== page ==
Peter Baber
Reviews Editor

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Bailey's latest line-up, all 8ft wide, is named after a mythical South American bird. Peter Baber finds out if it lives up to the legend.

Anyone who is a regular reader of Practical Caravan will know that 8ft-wide caravans are all the rage at the moment.

Only a few seasons ago, such a width was only really available - at least when it comes to UK firms - from Buccaneer. Then, what used to be the Explorer Group began including family-friendly 8ft-wide models in its Elddis and Compass ranges. Lunar caught on, at its second try, with its upmarket Alaria.

So Bailey wasn't exactly the first off the mark in launching its own 8ft-wide models, in the summer of 2018. What was unusual was the line-up in which it chose to introduce them first - neither the top-of--the-range Unicorns, nor the more recently launched entry-level Pursuits, but the mid-market Pegasus line-up. And this has now completely evolved into the Pegasus Grande.

Still, eight feet of width must be something everybody associates with luxury, so you would think, now that Pegasus Grandes are on dealership forecourts, there has been customer interest in the idea of 8ft-wide Unicorn models as well.

Apparently there has indeed been such pressure, but looking to buck the trend, rather than just bringing out more Unicorns, Bailey has produced a whole new range.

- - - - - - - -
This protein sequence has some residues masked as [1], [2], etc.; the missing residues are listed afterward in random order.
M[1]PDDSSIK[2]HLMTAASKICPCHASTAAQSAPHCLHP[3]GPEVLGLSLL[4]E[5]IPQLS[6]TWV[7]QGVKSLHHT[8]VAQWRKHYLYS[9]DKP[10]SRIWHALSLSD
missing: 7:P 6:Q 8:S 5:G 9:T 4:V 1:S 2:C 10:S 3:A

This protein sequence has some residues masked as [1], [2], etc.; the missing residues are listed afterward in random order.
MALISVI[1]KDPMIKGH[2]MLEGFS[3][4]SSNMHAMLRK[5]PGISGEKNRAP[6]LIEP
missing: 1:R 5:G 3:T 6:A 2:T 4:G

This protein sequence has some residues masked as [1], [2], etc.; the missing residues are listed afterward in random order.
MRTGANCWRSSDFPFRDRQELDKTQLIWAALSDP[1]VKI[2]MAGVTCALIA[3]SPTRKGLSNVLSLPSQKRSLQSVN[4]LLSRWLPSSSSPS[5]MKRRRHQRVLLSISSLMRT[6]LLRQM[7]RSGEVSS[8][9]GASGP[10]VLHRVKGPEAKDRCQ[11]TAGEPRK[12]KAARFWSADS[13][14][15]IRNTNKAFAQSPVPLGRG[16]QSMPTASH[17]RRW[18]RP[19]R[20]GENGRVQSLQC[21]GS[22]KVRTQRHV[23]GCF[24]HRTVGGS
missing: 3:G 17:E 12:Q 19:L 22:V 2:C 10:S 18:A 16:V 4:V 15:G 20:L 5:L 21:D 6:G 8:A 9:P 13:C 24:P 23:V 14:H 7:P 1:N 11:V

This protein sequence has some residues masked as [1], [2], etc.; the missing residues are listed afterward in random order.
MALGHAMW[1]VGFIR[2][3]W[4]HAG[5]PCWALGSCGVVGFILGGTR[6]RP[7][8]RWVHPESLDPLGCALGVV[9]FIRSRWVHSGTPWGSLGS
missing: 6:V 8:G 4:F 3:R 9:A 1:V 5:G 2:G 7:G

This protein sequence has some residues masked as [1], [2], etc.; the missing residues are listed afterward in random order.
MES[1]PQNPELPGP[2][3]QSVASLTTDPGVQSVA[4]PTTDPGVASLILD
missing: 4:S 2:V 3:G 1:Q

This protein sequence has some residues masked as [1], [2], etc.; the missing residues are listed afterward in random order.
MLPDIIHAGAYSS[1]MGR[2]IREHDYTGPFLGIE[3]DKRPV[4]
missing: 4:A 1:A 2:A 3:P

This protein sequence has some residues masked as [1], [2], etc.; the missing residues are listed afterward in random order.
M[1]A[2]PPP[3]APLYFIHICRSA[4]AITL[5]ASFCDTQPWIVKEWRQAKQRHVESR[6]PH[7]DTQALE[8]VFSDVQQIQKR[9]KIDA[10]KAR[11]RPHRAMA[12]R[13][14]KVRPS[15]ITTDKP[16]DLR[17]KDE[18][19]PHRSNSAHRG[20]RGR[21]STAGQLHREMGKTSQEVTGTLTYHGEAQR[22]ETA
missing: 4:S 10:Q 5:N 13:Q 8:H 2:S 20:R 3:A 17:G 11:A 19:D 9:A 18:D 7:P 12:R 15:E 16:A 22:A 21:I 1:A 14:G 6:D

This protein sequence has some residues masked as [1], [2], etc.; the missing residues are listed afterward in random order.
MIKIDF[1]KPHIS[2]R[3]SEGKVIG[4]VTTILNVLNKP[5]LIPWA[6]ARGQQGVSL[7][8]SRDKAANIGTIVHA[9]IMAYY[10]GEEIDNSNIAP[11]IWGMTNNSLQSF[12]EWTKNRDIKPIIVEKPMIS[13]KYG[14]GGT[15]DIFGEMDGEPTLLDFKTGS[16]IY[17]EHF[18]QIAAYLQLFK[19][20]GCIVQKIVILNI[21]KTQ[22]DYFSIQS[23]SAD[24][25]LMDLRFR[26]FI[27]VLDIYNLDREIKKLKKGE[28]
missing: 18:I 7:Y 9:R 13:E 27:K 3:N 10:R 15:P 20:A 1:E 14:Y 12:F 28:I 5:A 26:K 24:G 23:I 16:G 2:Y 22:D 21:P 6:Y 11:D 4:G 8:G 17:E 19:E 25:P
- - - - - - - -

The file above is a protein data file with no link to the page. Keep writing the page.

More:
Taking flight

So step forward the new Bailey Alicanto - or Alicanto Grande, to give the range its full title. It's named after a bird from Chilean mythology, which was said to have wings that shone at night with metallic colours and was also reputed to feed on gold and silver.

The new line-up will initially be three models, all four-berths. There are two with island beds - an in-line bed with a central washroom in the Porto, and a transverse bed with an end washroom (a popular layout, particularly for seasonal tourers) in the Sintra. Then there's the Estoril, which has fixed single beds and an end washroom.

You'll have noticed one difference in the naming. Having exhausted the names of Spanish cities in the Unicorn range and Italian cities in the Pegasus Grande, Bailey has moved on to another country - Portugal.

Single-axle vans

There is an important difference between the Alicanto and similar highly specified models from other brands. Only one model in the range (the 1779kg Porto) is a twin-axle.

Bailey clearly thinks that the MTPLM of the other two (1596kg for the Estoril and 1624kg for the Sintra) doesn't warrant the second axle. It says 8ft-wide single-axle caravans are a common sight on the Continent. This is indeed the case - neither of the models in Adria's Alpina range have twin axles, and they are both 8ft wide, with a heavier weight.

But although this new range has evolved out of existing ones, there are important changes (or improvements, if you prefer) when compared with them.

Working from the outside, the first difference is in the decals: whereas all other current Bailey models have lines down the side that are strictly horizontal and usually end in a large 'B' for Bailey, the Alicanto is graced with a large shape that twists and twirls upwards towards the back, as the bird might do.